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The Battalion

The Student News Site of Texas A&M University - College Station

The Battalion

The Student News Site of Texas A&M University - College Station

The Battalion

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Senate meeting focuses on approving attack resolutions

At the Student Senate meeting Wednesday, senators voted on two resolutions on last week’s tragedy and a resolution dealing with the movement of the railroad.
Although the meeting began with the approval of Student Body President Schulyer Houser’s budget for 2001-2002 student government allocations, most of the meeting was spent approving resolutions made by the senate in regard to last Tuesday’s terrorist attacks.
The letter to the American people was the first resolution passed. The letter, written by multiple senators, expressed the Senate’s sympathy to the American people, their denouncement of the terrorist acts as “cowardly” and “vicious acts of war'” and their pledge of support to President Bush. It will be given to New York City Mayor Rudolph Giuliani on October 4.
Courtney Eschbach, an off-campus student senator and senior political science major, will hand deliver the letter to the mayor. Eschbach, who interned this past summer for the Nation Association of Women’s Judges will be in New York for the national conference. Giuliani will attend a reception following the conference and be available to meet guests. Eschbach, whose uncle was in the Pentagon during the time of the attack, said the idea for the letter came after realizing that she and another senator whose parents were in the World Trade Center during the attack had been personally affected by the attacks.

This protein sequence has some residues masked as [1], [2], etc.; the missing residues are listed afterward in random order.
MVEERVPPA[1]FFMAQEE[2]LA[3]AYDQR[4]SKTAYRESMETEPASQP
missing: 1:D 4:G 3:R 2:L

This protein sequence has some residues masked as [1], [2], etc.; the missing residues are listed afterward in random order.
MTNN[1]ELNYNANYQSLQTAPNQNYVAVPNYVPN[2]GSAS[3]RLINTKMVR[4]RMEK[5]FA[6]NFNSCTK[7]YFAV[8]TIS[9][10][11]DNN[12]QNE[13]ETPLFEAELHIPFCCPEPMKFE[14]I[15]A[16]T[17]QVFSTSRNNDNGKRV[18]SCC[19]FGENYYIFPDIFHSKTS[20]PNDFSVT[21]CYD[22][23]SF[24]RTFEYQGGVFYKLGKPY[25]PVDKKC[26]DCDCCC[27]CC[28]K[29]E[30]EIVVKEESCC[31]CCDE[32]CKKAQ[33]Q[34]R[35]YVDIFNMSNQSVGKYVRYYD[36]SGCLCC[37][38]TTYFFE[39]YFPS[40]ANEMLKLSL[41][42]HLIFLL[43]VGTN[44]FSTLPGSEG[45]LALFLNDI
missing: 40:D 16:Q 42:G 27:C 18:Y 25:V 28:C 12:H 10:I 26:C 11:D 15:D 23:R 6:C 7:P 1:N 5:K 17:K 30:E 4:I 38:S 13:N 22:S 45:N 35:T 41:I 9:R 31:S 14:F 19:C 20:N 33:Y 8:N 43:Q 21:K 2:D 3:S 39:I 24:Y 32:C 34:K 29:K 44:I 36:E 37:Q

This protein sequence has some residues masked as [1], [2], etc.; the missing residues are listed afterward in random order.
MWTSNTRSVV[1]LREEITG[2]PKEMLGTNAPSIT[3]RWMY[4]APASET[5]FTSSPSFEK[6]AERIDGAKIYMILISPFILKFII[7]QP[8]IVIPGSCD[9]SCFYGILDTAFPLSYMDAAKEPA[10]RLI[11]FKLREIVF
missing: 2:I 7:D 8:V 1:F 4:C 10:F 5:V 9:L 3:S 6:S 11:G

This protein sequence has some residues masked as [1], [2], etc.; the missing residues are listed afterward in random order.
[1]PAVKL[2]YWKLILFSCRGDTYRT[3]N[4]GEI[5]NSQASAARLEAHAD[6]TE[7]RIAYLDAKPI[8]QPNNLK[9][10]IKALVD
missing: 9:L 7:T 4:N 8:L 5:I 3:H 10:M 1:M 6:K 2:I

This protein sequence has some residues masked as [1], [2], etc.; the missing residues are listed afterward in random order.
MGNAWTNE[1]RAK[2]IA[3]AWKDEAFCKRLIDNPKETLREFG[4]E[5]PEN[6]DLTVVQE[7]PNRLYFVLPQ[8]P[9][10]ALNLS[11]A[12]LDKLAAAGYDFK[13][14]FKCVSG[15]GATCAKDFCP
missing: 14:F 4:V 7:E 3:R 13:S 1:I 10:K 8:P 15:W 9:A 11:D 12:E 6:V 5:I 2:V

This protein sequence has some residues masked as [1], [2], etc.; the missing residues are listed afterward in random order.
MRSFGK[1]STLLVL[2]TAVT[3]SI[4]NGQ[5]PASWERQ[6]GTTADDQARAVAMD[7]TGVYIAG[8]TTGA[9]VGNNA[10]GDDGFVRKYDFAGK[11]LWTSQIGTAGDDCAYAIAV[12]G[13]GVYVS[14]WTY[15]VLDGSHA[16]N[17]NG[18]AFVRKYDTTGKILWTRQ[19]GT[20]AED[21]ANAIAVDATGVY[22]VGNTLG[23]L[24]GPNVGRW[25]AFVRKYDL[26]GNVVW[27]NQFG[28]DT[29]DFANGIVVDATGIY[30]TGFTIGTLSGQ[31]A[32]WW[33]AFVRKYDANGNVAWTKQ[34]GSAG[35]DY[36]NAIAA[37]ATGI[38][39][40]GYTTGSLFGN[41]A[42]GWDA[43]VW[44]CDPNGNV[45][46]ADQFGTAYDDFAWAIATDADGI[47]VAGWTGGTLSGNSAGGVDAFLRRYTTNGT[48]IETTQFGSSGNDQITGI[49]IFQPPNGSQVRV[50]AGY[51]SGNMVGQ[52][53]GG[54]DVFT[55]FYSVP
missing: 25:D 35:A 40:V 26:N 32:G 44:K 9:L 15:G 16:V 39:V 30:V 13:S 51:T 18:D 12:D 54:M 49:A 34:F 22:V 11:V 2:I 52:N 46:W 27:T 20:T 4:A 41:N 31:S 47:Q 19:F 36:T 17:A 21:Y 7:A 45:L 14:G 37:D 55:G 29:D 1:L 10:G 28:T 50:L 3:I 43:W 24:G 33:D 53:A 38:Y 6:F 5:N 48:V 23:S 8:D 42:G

“We realized that if just the sixty of us in the senate already had connections, the campus-wide impact must be phenomenal,” Eschbach said. “As the representative body we felt compelled to speak.”
Along with the letter, the Student Senate also passed the spirit of Aggieland resolution, which encourages Aggies to come together regardless of national origin, religion or creed. The Senate also stated in the resolution their admiration for the “Aggies who exemplify the essence of ‘The Spirit of Aggieland’ by donating money, blood and time to assist Americans in crisis.”
The resolution also states that the senate will not support any actions that contradict that spirit.
Finally, a resolution was passed that stated that the senate will support alternative railroad route 10-2, which runs across the Brazos River into Burleson County. This is the same route that Charles Sippial, Texas A&M Vice President for Administration and member of the metropolitan planning organization policy board, supports.
“I think in the purest sense, that the Burleson County route is the best for Brazos County,” Sippial said. “However, it is also the most expensive route.”
External affairs chair and and sophomore history major Kevin Capps said that although this route is the most expensive at $162 million, the federal government will cover 80 percent of the cost, leaving the remaining 20 percent to be divided by Brazos County, Union Pacific Railroad, Texas A&M, the City of College Station and the City of Bryan.
Capps encouraged the senators to pass the resolution and show support for the 10-2 route.
“We had the opportunity to do this 20 years ago and we passed up on it because we couldn’t come to a decision,” Capps said. “There wasn’t enough support and there was enough people that were pushing against any change at all.”
There are currently four alternatives being looked at to move the railroad, including a no-build. However, Capps said that even though there is a no-build option that does not mean construction will be avoided. He said grade separations, like the one that is currently being built at Wellborn and Joe Route will have to be in place at all major locations where the railroad and road meet.

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